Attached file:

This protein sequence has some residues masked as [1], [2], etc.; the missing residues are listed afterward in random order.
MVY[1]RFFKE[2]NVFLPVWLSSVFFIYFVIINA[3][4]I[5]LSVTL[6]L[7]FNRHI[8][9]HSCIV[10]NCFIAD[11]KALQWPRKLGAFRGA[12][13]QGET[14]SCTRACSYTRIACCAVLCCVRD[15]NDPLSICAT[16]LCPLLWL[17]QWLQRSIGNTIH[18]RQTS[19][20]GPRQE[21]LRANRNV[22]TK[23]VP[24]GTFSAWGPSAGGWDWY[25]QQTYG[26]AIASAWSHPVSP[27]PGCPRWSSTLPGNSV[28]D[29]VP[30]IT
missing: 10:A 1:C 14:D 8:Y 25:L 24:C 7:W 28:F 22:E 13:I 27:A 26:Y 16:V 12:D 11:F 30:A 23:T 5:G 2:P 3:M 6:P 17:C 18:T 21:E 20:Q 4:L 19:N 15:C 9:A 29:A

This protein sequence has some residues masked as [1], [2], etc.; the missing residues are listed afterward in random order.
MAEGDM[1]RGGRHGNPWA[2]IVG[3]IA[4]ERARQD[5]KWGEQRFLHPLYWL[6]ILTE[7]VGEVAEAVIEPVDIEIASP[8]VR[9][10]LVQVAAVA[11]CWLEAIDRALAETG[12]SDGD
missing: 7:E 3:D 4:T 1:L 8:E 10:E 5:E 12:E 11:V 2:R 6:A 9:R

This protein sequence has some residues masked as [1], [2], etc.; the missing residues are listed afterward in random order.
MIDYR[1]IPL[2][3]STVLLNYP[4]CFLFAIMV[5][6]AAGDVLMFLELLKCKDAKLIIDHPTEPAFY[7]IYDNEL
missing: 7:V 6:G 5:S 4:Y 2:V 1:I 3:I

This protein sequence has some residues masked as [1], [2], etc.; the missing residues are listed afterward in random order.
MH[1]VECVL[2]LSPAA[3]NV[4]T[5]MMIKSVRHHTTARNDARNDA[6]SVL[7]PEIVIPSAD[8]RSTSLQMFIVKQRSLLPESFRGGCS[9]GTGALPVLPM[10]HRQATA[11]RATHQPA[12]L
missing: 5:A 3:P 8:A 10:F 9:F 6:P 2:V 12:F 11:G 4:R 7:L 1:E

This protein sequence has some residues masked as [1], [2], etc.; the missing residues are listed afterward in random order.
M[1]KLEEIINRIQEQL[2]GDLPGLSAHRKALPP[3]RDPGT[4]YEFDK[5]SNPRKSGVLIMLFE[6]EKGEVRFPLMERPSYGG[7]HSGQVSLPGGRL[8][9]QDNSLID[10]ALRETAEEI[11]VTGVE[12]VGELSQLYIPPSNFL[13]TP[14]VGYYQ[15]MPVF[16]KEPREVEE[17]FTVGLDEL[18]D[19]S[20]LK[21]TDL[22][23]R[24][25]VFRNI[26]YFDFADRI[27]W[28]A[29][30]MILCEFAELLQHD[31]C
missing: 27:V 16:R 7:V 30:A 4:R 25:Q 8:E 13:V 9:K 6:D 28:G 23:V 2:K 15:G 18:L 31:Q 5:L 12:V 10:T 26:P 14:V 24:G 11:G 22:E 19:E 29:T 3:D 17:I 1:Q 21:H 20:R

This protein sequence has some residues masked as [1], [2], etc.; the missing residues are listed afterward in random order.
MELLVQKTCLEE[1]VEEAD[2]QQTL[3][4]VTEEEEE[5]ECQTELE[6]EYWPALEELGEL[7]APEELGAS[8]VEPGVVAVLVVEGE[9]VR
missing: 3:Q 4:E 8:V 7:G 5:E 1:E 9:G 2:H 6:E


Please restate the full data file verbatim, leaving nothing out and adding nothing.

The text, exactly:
This protein sequence has some residues masked as [1], [2], etc.; the missing residues are listed afterward in random order.
MVY[1]RFFKE[2]NVFLPVWLSSVFFIYFVIINA[3][4]I[5]LSVTL[6]L[7]FNRHI[8][9]HSCIV[10]NCFIAD[11]KALQWPRKLGAFRGA[12][13]QGET[14]SCTRACSYTRIACCAVLCCVRD[15]NDPLSICAT[16]LCPLLWL[17]QWLQRSIGNTIH[18]RQTS[19][20]GPRQE[21]LRANRNV[22]TK[23]VP[24]GTFSAWGPSAGGWDWY[25]QQTYG[26]AIASAWSHPVSP[27]PGCPRWSSTLPGNSV[28]D[29]VP[30]IT
missing: 10:A 1:C 14:D 8:Y 25:L 24:C 7:W 28:F 22:E 13:I 27:A 26:Y 16:V 12:D 11:F 30:A 23:T 5:G 2:P 3:M 6:P 17:C 18:T 21:E 20:Q 4:L 19:N 15:C 9:A 29:A

This protein sequence has some residues masked as [1], [2], etc.; the missing residues are listed afterward in random order.
MAEGDM[1]RGGRHGNPWA[2]IVG[3]IA[4]ERARQD[5]KWGEQRFLHPLYWL[6]ILTE[7]VGEVAEAVIEPVDIEIASP[8]VR[9][10]LVQVAAVA[11]CWLEAIDRALAETG[12]SDGD
missing: 7:E 3:D 4:T 1:L 8:E 10:E 5:E 12:E 11:V 2:R 6:A 9:R

This protein sequence has some residues masked as [1], [2], etc.; the missing residues are listed afterward in random order.
MIDYR[1]IPL[2][3]STVLLNYP[4]CFLFAIMV[5][6]AAGDVLMFLELLKCKDAKLIIDHPTEPAFY[7]IYDNEL
missing: 7:V 6:G 5:S 4:Y 2:V 1:I 3:I

This protein sequence has some residues masked as [1], [2], etc.; the missing residues are listed afterward in random order.
MH[1]VECVL[2]LSPAA[3]NV[4]T[5]MMIKSVRHHTTARNDARNDA[6]SVL[7]PEIVIPSAD[8]RSTSLQMFIVKQRSLLPESFRGGCS[9]GTGALPVLPM[10]HRQATA[11]RATHQPA[12]L
missing: 5:A 3:P 8:A 10:F 9:F 6:P 2:V 12:F 11:G 4:R 7:L 1:E

This protein sequence has some residues masked as [1], [2], etc.; the missing residues are listed afterward in random order.
M[1]KLEEIINRIQEQL[2]GDLPGLSAHRKALPP[3]RDPGT[4]YEFDK[5]SNPRKSGVLIMLFE[6]EKGEVRFPLMERPSYGG[7]HSGQVSLPGGRL[8][9]QDNSLID[10]ALRETAEEI[11]VTGVE[12]VGELSQLYIPPSNFL[13]TP[14]VGYYQ[15]MPVF[16]KEPREVEE[17]FTVGLDEL[18]D[19]S[20]LK[21]TDL[22][23]R[24][25]VFRNI[26]YFDFADRI[27]W[28]A[29][30]MILCEFAELLQHD[31]C
missing: 27:V 16:R 7:V 30:A 4:R 25:Q 8:E 13:V 9:K 6:D 28:G 23:V 2:K 15:G 18:L 31:Q 5:L 12:V 10:T 26:P 14:V 24:G 11:G 22:E 19:E 29:T 3:D 17:I 1:Q 21:H 20:R

This protein sequence has some residues masked as [1], [2], etc.; the missing residues are listed afterward in random order.
MELLVQKTCLEE[1]VEEAD[2]QQTL[3][4]VTEEEEE[5]ECQTELE[6]EYWPALEELGEL[7]APEELGAS[8]VEPGVVAVLVVEGE[9]VR
missing: 3:Q 4:E 8:V 7:G 5:E 1:E 9:G 2:H 6:E